Each choir is introduced by a short postcard video, similar to the song contest and Junior Eurovision, first up is Estonia…
ETV Girls Choir, Estonia
They are choosing to present one entire piece, however it comes in several movements, beginning quiet and ethereal and moves into a more declamatory section. The all-girls choir moves around the stage creating several formations, they are dressed in traditional Estonian costumes, and every one of them has French braids in their hair. The piece finishes with some dramatic vocal sliding and torch lights. This is a wonderful merging of choral singing and folk music, great openers to the show.
Academic Choir of Aarhus, Denmark
Our first mix choir of the night therefore naturally producing a fuller and rounder sound. We begin with the first piece which is somewhat traditional, possibly what you’d expect from a choir, in does in fact remind me a little of the choral section at the beginning of Riverdance. We then move into a very quirk and bold piece for the second part of their programme. I give full credit to those taking the solo leads, they’ve been asked to do something pretty outrageous, which is not going to be everyone’s cup of tea.
Les Pasteureaux, Belgium
Our first view we see the boys in assorted colour polo shirts with black shorts and trousers. I hate to go straight for the outfit choice, but it’s so uncreative and unimaginative that it sets me up to think their programme is likely to be a bit dull. The first piece is good, but kind of what I expected, it’s a great example of timing control. The pause in between the two pieces is just on the wrong side of uncomfortable. The second piece feels like the wrong song for this choir. Almost like the thought we have to do something contemporary or everyone will think we’re old fashioned, yet I think it comes across that this choir is not used to singing this style at all. I want authenticity in the Eurovision Song Contest, I want it in Choir of the Year too please.
Jazzchor Freiburg, Germany
We start with some vocal beat boxing and a sound that wouldn’t be out of place in a remake of The Lion King. This is a bit cheesy but the sound is very impressive, African close harmony is not easy to do at all without wandering off the notes and I must say I’m pretty impressed. The monochrome colouring looks good, sticking to black and white and allowing each performer to choose their own outfit works really well. The second piece is equally cheesy but good – and hey, it’s Eurovison (of sorts) after all, we need a little bit of cheese. There is some great harmony work and the beat boxing continues and definitely adds a finish on to this performance. Think what you’d like, I’d buy their CD.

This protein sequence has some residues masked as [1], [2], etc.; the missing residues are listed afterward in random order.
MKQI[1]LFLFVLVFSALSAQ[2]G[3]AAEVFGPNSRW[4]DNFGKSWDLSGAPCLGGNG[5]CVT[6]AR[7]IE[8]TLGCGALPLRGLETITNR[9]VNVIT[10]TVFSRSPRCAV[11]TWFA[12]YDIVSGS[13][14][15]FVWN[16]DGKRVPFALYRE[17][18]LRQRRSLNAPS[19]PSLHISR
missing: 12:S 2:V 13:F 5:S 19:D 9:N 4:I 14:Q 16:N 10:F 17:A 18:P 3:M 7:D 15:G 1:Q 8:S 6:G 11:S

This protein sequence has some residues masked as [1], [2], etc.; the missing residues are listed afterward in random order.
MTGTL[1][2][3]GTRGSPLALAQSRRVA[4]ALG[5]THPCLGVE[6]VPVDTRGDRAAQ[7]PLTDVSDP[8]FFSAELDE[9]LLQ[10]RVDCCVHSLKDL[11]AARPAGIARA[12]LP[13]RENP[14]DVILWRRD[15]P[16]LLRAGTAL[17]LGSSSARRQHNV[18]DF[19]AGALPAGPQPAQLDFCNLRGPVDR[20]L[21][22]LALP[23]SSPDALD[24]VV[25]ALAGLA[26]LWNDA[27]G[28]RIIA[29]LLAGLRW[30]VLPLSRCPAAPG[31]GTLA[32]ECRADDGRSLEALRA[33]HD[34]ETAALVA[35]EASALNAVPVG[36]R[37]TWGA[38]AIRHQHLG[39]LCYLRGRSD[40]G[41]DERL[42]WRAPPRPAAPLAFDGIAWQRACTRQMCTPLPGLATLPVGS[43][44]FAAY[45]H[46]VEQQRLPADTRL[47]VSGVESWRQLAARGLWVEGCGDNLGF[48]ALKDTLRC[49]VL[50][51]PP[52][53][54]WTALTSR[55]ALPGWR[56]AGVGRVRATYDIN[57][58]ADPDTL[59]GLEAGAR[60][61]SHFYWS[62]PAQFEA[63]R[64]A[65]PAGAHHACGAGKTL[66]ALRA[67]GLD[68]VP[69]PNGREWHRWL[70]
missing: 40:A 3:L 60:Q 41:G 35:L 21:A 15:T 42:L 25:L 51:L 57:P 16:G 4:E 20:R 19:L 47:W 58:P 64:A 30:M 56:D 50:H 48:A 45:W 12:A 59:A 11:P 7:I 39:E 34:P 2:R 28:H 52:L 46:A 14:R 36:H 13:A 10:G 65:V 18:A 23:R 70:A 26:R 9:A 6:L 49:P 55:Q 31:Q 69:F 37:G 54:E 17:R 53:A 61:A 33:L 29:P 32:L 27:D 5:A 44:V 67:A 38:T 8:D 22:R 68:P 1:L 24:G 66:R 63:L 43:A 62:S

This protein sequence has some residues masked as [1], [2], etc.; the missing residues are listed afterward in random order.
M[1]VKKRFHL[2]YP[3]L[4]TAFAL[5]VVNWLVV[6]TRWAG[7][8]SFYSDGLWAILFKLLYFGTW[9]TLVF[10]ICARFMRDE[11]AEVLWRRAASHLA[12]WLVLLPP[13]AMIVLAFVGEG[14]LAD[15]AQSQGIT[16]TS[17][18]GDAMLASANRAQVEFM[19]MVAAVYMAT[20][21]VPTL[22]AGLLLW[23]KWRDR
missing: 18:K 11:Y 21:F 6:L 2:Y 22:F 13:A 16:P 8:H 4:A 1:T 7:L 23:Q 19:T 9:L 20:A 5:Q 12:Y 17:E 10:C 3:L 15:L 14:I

Carmen Manet, Slovenia
A stylish and classy look and feel coming from the ladies of Carmen Manet. The grey/green colour story looks just stunning on TV, before they’ve even started I’m expecting great things from this choir. A beautiful ethereal and soft start to their programme, with a beautiful vocal tone exhibited by the soloists and the choir as a whole. There is storytelling throughout the performance. Whilst the choir move through a few different styles, they all feel authentic and, well correct, for want of a better word. This choir lack nothing for not having any male voices in it, a well thought out and executed programme.
Bela Bartok, Hungary
Wine and singing, what’s not to love! There is nothing like the power of a male- voice choir. This choir have the ability to present the bold and forceful passages as well as the softer more gentle phrases, transitioning between the two with easy and calmness. It’s very easy in a choir to show too much anticipation of what’s to come and that can leave the audience feeling uncomfortable, none of that here. Hungarian wine-song genre showcased brilliantly. I just wished they’d necked the wine at the end of it – I bet they wanted to!
Cor Merched Sir Gar, Wales
Of course we are expecting to hear the Welsh language here and that is what we’ve got with the first part of the programme. I have to say I’m not loving the outfit that they’ve chosen, it’s a bit too old for a choir of secondary school girls and the colour is not great on TV, however the ethereal celtic sound generated by these ladies is amazing, so pure and so fresh, it’s no wonder Wales has such a great reputation for music. A programme in three parts, the last being probably the most well-known piece of music Wade in the Water, their arrangement of it is amazing, true to the song, yet true to them too.
HardChor Linz, Austria
Another nation known for it’s classical music, but you don’t have to scratch too far below the surface to discover another layer of Austrian music. HardChor Linz are not exactly hardcore as the name would suggest, but more quirky, folky and generally entertaining. Choral singing can be fun and entertaining, it doesn’t have to be standing in rows making cathedral style sounds. The is folk choral music at it’s most happiest, most relaxed and most fun. It certainly won’t be up everyone’s street, but it’s got me (I know, I’m a little biased *waves Austrian flag up high)